4. The adaptations solutions must not adversely affect the adaptation effort of other people, nature, cultural heritage, assets, and other economic activities. The solutions must rely on blue or green infrastructure to the extent possible; and must be consistent with regional or sectoral adaptation plans.  Finally, the solutions must be monitored and measured against pre-defined indicators and remedial action must be considered where those indicators are not met.

The Delegated Regulation Within the Broader EU Hydrogen Strategy

The Delegated Regulation’s criteria for sustainable hydrogen are part of the Commission’s broader Hydrogen Strategy, which the Commission is still trying to define and implement.  While the  Delegated Regulation sets the “gold standard” for what is considered sustainable manufacture of hydrogen, it does not necessarily define what is green or blue hydrogen.

The Hydrogen Strategy that the Commission presented in July 2020 announced that the Commission will adopt a “common low-carbon threshold/standard for the promotion of hydrogen production installations based on their full life-cycle greenhouse gas performance, which could be defined relative to the existing [benchmark under the EU Emissions Trading System Directive]” and “a comprehensive terminology and European-wide criteria for the certification of renewable and low-carbon hydrogen.”

The Commission may take into account these aspects of its Hydrogen Strategy during its full review of RED II, which is likely to result in a legislative proposal to significantly amend, and perhaps adopt a new, RED.

Moreover, in 2021, the Commission must also adopt two Delegated Regulations under RED II and establish:

  1. a methodology to assess GHG emissions savings from renewable liquid and gaseous transport fuels of non-biological origin (which include hydrogen); and
  2. a methodology with detailed rules on how electricity obtained from direct connection to an installation generating renewable electricity may be fully counted as renewable electricity where it is used for the production of “renewable liquid and gaseous transport fuels of non-biological origin” (which includes hydrogen) and on how electricity that has been taken from the grid may be counted for this purpose (“additionality requirements”).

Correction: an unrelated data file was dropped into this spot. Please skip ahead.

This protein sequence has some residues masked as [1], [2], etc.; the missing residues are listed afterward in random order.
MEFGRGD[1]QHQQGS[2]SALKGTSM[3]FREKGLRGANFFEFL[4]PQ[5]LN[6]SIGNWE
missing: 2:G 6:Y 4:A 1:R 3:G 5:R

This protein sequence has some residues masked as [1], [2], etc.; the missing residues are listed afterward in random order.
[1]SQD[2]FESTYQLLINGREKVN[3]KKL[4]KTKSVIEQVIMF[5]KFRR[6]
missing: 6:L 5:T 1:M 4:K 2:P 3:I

The Commission may also consider the different aspects of its Hydrogen Strategy, including the regulation of low carbon hydrogen as part of its upcoming proposal for a Gas Regulation.   This proposal is intended to replace Directive 2009/73/EC on the Common Rules for the Internal Market in Natural Gas, and could introduce a detailed regulation of hydrogen and hydrogen infrastructure.

Next Steps

The Commission has approved the Delegated Regulation “in principle.”  Its official adoption will only take place once it will be published in all the official languages of the EU.  This means that the criteria under the Delegated Regulation may still be subject to changes.  This is because (i) the Parliament and Council of the EU may oppose the content of the Delegated Regulation within a period of four to six months after its official adoption (expected in the coming weeks); and (ii) some changes may be required to ensure consistency in light of the upcoming review of RED II, scheduled to take place in June 2021.

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Photo of Rosa Oyarzabal Rosa Oyarzabal

Rosa Oyarzabal Arigita is an associate in the Life Sciences team. She assists clients across a range of regulatory, legal and procedural matters in the pharmaceutical and food sectors, and her practice focuses on EU and Spanish regulatory advice.

Rosa has acquired significant…

Rosa Oyarzabal Arigita is an associate in the Life Sciences team. She assists clients across a range of regulatory, legal and procedural matters in the pharmaceutical and food sectors, and her practice focuses on EU and Spanish regulatory advice.

Rosa has acquired significant experience in the pharmaceutical advertising space, both at EU level as well in Member States such as Spain and Belgium. She is also familiar with the EU food and advertising rules, and regularly advises clients in the plant-based sector on these topics. As part of her practice, Rosa also assists clients with the implementation of the Nagoya Protocol and the access and benefit sharing rules of a number of jurisdictions.

Rosa has assisted in multiple litigations in front of the European Court of Justice, including as part of pro bono efforts. For example, Rosa plead in front of the Court of Justice for case C-356/21, concerning the rights of LGBTQIA+ self-employed persons to not be discriminated against when contracting with another party and during the performance of their activities.